A company is many things. It is a gathering of people collaborating on various activities necessary to operate the business enterprise. A company can also be viewed as the range of products or services it delivers, or even as a collection of stores, manufacturing plants, research-and-development laboratories, salespeople, hotels, airplanes, gas stations, engineers, or cruise ships.
Regardless of what industry the company competes in, for strategic planning and business-management purposes, it is imperative for CFOs and other senior executives to consider the company as the sum of all investments. This provides science and structure to new investment decisions to beneficially shape the future of the company.
Every investment has a current value that can be compared with the capital invested. For example, a successful capital investment of $100 million to buy a successful cruise ship might now be worth $130 million, creating $30 million of new value.
Some investments add more value than they cost, as in the previous example, and are considered value creating. Some others add just as much value as they cost and are value neutral, while others add less and are value destroying.
That analysis helps management to deliberately make more investments that create value and fewer investments that destroy value. This may seem obvious, but many companies don’t do it, either because executives believe they know the answers or because they never placed a high-enough priority on gathering the required information. Companies should regularly and systematically analyze the value-creation contribution of all existing and contemplated investments in their portfolio to ensure their forward plans are properly directed.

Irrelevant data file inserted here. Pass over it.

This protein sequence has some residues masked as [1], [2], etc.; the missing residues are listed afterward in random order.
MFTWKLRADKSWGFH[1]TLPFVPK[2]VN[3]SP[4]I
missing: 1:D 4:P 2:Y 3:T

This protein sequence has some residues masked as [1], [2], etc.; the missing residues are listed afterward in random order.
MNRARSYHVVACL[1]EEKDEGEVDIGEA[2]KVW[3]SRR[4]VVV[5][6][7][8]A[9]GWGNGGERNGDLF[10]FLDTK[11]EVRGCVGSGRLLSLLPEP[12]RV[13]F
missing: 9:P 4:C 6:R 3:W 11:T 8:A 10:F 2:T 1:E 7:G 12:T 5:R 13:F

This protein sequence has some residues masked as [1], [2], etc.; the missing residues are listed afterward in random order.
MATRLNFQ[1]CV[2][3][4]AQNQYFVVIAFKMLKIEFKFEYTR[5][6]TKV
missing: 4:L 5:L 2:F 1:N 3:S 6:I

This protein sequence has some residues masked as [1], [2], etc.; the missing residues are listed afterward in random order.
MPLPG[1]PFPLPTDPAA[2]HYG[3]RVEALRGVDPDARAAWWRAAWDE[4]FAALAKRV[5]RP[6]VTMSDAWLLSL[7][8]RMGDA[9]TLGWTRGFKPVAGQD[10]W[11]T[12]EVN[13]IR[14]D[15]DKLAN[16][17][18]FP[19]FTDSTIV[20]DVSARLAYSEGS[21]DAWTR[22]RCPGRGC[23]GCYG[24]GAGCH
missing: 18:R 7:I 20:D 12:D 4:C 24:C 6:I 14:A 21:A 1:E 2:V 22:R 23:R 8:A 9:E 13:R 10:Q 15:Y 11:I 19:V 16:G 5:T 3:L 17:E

A How-To Guide to Portfolio Evaluation
The first step is to identify the business assets to be analyzed. For a retailer, it may be best to analyze each store, region of stores, or merchandizing category. An electric-power-generating company may analyze each power plant. A car manufacturer might evaluate each car model and each manufacturing plant. For a multibusiness conglomerate, the best view may first be by business. In that case, the nature of the analysis will be different within each business, depending on the business model.
The data can be sliced in different ways and it is often best to analyze a few different cuts, since each can provide special insights that inform different types of important decisions.
Let’s consider a real-world example to help illustrate this analytical approach. During fiscal year 2012, Carnival Corp., a cruise and vacation company, had revenue of $15.4 billion. The vast majority of this was generated by its 100+ cruise ships and what the company labels “cruise support.” At a minimum, management should understand value creation ship by ship.
Once we settle on the assets or business elements that will be analyzed, we must select a methodology to determine which investments create value and which destroy value. For Carnival, we must value each ship and compare each value to the amount of capital invested.